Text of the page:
Saturday, September 25, 2004

Transportation Forum Expands

Transportation forum expands
Coalition to discuss local issues and funding problems.

September 25, 2004

Patrick Driscoll, Staff Writer
Copyright 2004

The San Antonio Mobility Coalition broadened the focus of its annual transportation forum this year, which will look at regional issues as well as a success story that emphasizes transit and walkable communities.

Also, lack of funding - a problem discussed in the first two forums - will be addressed again at the San Antonio Transportation Leadership Forum, scheduled to be held 7: 30 a.m. to 1: 30 p.m. Wednesday.

Speakers include Utah state Sen. Greg Bell, Texas Transportation Commission members Ric Williamson and Hope Andrade, Mayor Ed Garza and County Judge Nelson Wolff.

Bell, co-founder of Envision Utah, will talk about efforts to bring together elected leaders, businesses and residents to develop a growth plan for the Salt Lake City area.

Key strategies involve transit, pedestrian-friendly neighborhoods, preservation of green spaces and water conservation, according to the group's Web site.

Envision's approach is often referred to as smart growth, which is designed to curb suburban sprawl.

San Antonio included such principles in its 2000 development code, but many provisions are optional and most new retail areas and subdivisions still promote dependence on cars.

"Our goal is to hear another approach, draw some lessons there and learn from that," said Wade McGinnis, a member of the Mobility Coalition.

Other forum topics include toll roads; a proposed sales tax for roads and transit; the Trans Texas Corridor ;Texas 130; commuter rail from San Antonio to Austin; computer technologies to move traffic; and the Port of Corpus Christi.

About 500 people are expected, almost double the number from last year, said Victor Boyer, director of the Mobility Coalition.

The event will be at the Convention Center, 200 E. Market.

The cost is $55, which includes lunch, but representatives of neighborhood associations can get in for $15.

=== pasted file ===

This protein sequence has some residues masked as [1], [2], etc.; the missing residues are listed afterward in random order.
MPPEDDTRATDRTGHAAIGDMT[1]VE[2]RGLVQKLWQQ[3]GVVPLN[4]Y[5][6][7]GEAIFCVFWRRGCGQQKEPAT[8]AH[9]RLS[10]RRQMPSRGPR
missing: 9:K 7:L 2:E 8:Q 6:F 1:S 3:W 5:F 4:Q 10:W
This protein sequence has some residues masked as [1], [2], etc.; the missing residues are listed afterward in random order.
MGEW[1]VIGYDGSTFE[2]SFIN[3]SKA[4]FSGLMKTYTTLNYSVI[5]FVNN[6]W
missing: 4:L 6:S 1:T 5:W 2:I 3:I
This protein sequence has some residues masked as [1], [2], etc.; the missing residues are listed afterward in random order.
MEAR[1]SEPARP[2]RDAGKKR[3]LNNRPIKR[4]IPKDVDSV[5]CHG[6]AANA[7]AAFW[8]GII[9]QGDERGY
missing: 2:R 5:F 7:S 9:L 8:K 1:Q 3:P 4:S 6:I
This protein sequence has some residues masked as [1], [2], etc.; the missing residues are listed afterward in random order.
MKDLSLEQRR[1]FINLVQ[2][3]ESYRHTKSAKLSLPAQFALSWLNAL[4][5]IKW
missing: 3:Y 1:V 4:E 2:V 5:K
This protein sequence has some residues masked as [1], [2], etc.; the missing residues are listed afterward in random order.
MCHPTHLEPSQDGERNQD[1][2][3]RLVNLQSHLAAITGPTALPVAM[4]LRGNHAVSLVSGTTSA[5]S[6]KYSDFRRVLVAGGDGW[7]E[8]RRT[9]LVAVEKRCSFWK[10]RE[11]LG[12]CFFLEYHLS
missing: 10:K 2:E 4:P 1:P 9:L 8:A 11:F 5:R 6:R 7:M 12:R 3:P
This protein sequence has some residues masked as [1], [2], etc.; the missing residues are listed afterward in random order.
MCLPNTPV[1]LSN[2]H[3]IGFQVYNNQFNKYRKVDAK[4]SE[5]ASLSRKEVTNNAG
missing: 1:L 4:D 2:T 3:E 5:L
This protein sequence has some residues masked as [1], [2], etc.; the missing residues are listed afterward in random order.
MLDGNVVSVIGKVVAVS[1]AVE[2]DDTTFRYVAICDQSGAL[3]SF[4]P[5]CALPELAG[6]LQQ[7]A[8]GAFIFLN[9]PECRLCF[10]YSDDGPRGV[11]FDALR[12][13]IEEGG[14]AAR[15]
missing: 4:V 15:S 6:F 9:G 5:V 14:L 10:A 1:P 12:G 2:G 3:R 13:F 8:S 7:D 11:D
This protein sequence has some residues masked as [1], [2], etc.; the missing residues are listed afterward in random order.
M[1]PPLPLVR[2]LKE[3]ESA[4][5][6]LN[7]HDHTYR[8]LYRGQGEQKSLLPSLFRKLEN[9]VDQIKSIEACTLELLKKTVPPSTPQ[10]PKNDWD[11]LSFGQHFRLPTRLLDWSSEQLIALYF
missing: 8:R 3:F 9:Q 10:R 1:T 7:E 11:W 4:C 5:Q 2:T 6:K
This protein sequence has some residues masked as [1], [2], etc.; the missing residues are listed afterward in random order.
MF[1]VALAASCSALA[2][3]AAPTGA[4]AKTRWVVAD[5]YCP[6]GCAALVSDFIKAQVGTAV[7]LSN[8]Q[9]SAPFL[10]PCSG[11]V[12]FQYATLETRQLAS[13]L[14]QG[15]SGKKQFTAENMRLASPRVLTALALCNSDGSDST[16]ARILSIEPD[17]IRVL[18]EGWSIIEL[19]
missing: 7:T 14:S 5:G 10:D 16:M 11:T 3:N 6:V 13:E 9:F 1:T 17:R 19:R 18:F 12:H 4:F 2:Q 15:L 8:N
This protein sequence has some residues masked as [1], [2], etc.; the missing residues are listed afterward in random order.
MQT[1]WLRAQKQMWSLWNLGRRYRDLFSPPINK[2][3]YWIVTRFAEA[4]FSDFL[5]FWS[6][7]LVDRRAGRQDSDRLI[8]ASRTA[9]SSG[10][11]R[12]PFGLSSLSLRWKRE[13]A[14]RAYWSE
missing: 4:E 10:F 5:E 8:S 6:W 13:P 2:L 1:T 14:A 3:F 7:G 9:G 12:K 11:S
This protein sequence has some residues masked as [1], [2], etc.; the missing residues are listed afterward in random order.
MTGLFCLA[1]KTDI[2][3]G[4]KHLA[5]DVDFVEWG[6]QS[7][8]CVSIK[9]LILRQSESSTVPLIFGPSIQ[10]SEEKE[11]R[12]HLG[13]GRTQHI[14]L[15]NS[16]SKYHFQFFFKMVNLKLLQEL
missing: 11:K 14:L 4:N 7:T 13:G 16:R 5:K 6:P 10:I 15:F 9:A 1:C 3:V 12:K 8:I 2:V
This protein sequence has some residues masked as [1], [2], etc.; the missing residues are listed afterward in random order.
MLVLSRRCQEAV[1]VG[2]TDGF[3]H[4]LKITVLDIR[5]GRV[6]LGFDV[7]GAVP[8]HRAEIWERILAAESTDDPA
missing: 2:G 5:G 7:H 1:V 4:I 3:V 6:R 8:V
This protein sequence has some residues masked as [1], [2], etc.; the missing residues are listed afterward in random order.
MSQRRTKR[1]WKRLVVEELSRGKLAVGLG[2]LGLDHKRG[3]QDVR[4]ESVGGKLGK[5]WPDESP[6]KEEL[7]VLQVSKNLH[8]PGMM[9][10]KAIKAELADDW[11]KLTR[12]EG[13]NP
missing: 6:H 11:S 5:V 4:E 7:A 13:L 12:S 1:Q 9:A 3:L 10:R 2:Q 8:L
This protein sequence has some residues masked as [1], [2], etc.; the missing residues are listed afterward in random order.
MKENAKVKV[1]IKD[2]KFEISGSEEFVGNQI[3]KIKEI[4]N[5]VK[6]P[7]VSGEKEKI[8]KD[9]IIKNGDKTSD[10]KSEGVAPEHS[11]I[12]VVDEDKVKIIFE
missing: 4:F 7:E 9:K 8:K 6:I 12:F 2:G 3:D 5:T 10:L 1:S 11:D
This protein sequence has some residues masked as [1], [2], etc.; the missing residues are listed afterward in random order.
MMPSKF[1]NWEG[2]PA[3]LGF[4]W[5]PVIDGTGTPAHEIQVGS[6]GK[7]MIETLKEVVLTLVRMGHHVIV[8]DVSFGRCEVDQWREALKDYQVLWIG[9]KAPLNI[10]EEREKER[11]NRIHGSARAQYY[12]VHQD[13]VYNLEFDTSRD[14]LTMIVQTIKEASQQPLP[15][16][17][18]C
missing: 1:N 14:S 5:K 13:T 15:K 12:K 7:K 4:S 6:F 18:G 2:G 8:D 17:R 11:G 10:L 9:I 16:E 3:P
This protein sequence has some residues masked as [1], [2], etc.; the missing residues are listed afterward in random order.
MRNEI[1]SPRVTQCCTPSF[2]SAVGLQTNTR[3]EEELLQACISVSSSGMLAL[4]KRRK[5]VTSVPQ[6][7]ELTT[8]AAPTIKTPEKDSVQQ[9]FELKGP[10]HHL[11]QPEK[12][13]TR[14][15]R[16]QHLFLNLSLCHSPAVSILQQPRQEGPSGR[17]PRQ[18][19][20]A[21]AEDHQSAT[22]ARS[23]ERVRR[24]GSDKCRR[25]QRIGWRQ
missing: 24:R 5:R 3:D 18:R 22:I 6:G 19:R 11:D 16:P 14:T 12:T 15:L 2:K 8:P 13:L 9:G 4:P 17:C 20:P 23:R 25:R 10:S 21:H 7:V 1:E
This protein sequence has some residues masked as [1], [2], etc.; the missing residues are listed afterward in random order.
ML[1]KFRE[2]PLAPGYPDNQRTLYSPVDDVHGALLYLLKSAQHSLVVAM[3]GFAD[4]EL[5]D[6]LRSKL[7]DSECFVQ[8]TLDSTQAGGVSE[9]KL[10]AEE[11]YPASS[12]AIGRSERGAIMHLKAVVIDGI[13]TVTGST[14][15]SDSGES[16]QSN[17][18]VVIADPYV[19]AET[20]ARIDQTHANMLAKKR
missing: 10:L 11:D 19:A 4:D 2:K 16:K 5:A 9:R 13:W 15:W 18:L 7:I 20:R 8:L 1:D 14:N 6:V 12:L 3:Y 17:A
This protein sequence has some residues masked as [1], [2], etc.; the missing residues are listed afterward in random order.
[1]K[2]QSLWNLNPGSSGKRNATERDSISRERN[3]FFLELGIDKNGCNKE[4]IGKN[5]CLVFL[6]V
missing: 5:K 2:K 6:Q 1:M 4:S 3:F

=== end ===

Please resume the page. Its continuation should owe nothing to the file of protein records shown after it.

For information, call 229-2125.
San Antonio Express-News:


Thursday, September 23, 2004

"CAMPO should abstain from voting on matters that represent financial gain for themselves, business partners or family members."

Questions about conflicts of interest on CAMPO board

September 23, 2004

Austin American-Statesman
Copyright 2006

Members of the Capital Area Metropolitan Planning Organization board should voluntarily and immediately disclose their potential conflicts of interest, and moreover, abstain from voting on matters that represent financial gain for themselves, business partners or family members.

Although the state ethics law is admittedly ambiguous, nothing is keeping CAMPO members from adopting a stringent set of ethics rules that could be a standard for similar bodies around the state. State Rep. Dawnna Dukes, D-Austin, is feeling the heat for voting to approve a project that financially benefits her sister, Stacy Rhone.

While the issue was framed in typically Austin over-the-top accusatory rhetoric, the question raised is certainly one deserving of a serious answer.

Although the vote was technically legal, it didn't pass the smell test. As a member of CAMPO, Dukes should have abstained on the controversial plan to toll seven Central Texas roads.

As the American-Statesman's Ben Wear reported, Rhone holds a $44,000 contract with the general engineering company for the Central Texas Regional Mobility Authority, which will run the toll roads approved by CAMPO. Though officials with the general engineering contractor, HNTB, said Rhone started her public relations work in February this year, she did not sign a contract with HNTB until July 7, about a week before Dukes voted to pass the toll road plan.

The timing throws gasoline on a fire of suspicion about the toll roads. It's worth noting that Rhone's company is part of a team led by the TateAustin public relations firm that is among five bidders seeking a longer-term marketing contract.

Dukes said there was no quid pro quo and we take her at her word. We note that Dukes was one of 16 affirmative votes, so hers wasn't decisive. Viewed another way, the outcome would not have changed had Dukes abstained and there wouldn't be questions about it now.

The CAMPO board -- created under federal law with a membership that includes state and local officials -- seems to fall outside of state ethics laws. But even if it is determined that state law covers legislators serving on CAMPO, it still would fall short. The law specifies that a public official would have to file an affidavit disclosing the interest of a parent or child in a pending vote, but doesn't mention a sibling.

Rhone, Dukes' sister, said she is being targeted because she is African American. That's absurd. It is her relationship to Dukes -- and not her color -- that has caused people to criticize the circumstances under which she got a contract with HNTB. That could have been avoided if Dukes had disclosed those details herself.

Allegations regarding a conflict of interest also were raised about state Sen. Gonzalo Barrientos, D-Austin, also a member of CAMPO, who voted to pass the toll road plan. Lowell Lebermann, vice chairman of the mobility authority, is Barrientos' employer and has been for decades.

The senator properly disclosed that relationship in financial statements filed with the state -- as required under state law.

The best solution is for the Legislature to extend state ethics laws to cover entities such as CAMPO, and to include siblings of public officials.

In the meantime, CAMPO members should publicly disclose their potential conflicts of interest, including those that involve siblings.

© 2004 Austin American-Statesman: